Our current work includes the characterization of the molecular function of the flotillin family of proteins. Flotillins were originally described as neuronal regeneration proteins that are upregulated in the regenerating axons of gold fish retinal ganglion cells after a lesion of the optic nerve and thus named “reggies” for regeneration. Later studies have shown that flotillins are ubiquitously expressed, highly conserved and associated with membrane rafts. Our previous work has focused on characterization of flotillin function in signal transduction and cell adhesion. We have shown that flotillins are involved in both cell-matrix and cell-cell adhesion (Banning et al. 2018, Völlner et al. 2016). We could show that flotillins are involved in the regulation of desmosomal adhesion in the epidermis, and they interact with the desmosomal cadherin proteins and plakoglobin (Völlner et al. 2016).
Our current research focuses on elucidating the molecular mechanism of how desmosomal adhesion is regulated by flotillins, and how flotillins modulate the desmosomal adhesion in the severe autoimmune skin disease Pemphigus Vulgaris (PV). In PV, autoantibodies against desmosomal adhesion proteins, mainly desmoglein-3, cause severe blistering of the epidermis and mucosa due to loss of desmosomal adhesion in epidermal keratinocytes. The mechanisms of adhesion loss are as yet not completely characterized, but signaling and vesicle trafficking are likely to play a role. Flotillins are known to be involved in both signaling and membrane trafficking, and we are currently studying how flotillins modulate these processes in the context of Pemphigus. We are members in the DFG-funded Research Focus FOR 2497 “Pemphigus - from Pathogenesis to Therapy (Pegasus)”. (www.pegasus-dfg.de). In addition to their role in the regulation of desmosomes in the epidermis, we are also interested in how flotillins affect desmosomal adhesion in the cardiac tissue (Kessler et al. 2018).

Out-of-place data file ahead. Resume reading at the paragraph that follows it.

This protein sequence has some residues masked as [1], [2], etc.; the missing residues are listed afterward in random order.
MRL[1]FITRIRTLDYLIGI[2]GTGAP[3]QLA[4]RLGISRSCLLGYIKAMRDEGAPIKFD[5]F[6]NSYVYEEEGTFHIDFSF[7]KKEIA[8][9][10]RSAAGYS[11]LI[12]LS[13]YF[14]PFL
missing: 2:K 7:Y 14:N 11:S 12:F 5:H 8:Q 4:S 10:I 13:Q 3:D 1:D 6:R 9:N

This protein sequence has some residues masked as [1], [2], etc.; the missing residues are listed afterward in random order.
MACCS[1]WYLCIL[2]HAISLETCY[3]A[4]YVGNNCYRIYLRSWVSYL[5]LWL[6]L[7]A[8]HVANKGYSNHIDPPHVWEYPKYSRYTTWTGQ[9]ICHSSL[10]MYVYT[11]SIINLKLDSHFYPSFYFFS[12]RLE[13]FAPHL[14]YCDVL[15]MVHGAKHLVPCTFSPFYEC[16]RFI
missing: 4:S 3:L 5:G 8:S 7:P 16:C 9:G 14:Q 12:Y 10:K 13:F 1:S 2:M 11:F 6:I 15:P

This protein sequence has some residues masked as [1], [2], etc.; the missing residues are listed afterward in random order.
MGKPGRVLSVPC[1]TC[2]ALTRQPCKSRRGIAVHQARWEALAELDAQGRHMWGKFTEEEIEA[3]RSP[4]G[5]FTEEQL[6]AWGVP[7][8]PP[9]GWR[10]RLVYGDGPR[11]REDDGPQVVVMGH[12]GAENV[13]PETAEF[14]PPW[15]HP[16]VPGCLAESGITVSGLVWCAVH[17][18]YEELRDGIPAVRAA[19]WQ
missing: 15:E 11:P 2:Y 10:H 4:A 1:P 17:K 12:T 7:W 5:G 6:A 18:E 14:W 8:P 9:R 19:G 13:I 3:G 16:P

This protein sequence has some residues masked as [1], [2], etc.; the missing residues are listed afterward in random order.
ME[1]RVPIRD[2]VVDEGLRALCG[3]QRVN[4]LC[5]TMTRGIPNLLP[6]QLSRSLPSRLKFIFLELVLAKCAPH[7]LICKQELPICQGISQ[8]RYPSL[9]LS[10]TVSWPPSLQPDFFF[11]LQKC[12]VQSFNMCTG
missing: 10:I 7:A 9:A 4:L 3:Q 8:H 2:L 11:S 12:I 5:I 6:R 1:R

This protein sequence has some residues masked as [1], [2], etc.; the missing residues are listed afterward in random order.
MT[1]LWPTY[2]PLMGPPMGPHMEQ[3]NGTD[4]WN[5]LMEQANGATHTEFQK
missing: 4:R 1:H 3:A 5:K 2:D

Flotillins in Cancer and as Regulators of MAP Kinase Signaling
Our recent findings show that depletion of flotillin-1 results in a severe impairment of EGF receptor signaling. Not only the activation of the EGF receptor is inhibited, but also the downstream signaling towards the MAP kinase cascade (Amaddii et al. 2012). We could show that flotillin-1 directly interacts with several proteins of the MAP kinase pathway, including CRAF, MEK1 and ERK2 and thus most likely functions in regulating the signaling at the level of MAPK signalosomes. Flotillins are frequently overexpressed in various types of cancers, and our research aims at characterizing the link between flotillin function and cancer/metastasis formation.
Recent Publications (selection)
- Somogyi A, Petcherski A, Beckert B, Huebecker M, Priestman DA, Banning A, Cotman SL, Platt FM, Ruonala MO, Tikkanen R. (2018) Altered expression of ganglioside metabolizing enzymes results in GM3 ganglioside accumulation in cerebellar cells of a mouse model of juvenile neuronal ceroid lipofuscinosis. Int J Mol Sci, 19, 625; doi:10.3390/ijms19020625
- Banning A, Schiff M, Tikkanen R. (2018) Amlexanox Provides a Potential Therapy for Nonsense Mutations in the Lysosomal Storage Disorder Aspartylglucosaminuria. BBA - Molecular Basis of Disease, pii: S0925-4439(17)30463-5. doi: 10.1016/j.bbadis.2017.12.014
- Banning A, Babuke T, Kurrle N, Meister M, Ruonala MO, Tikkanen R. (2018) Flotillins regulate focal adhesions by interacting with α-actinin and by influencing the activation of Focal Adhesion Kinase. Cells, 7, 28; doi:10.3390/cells7040028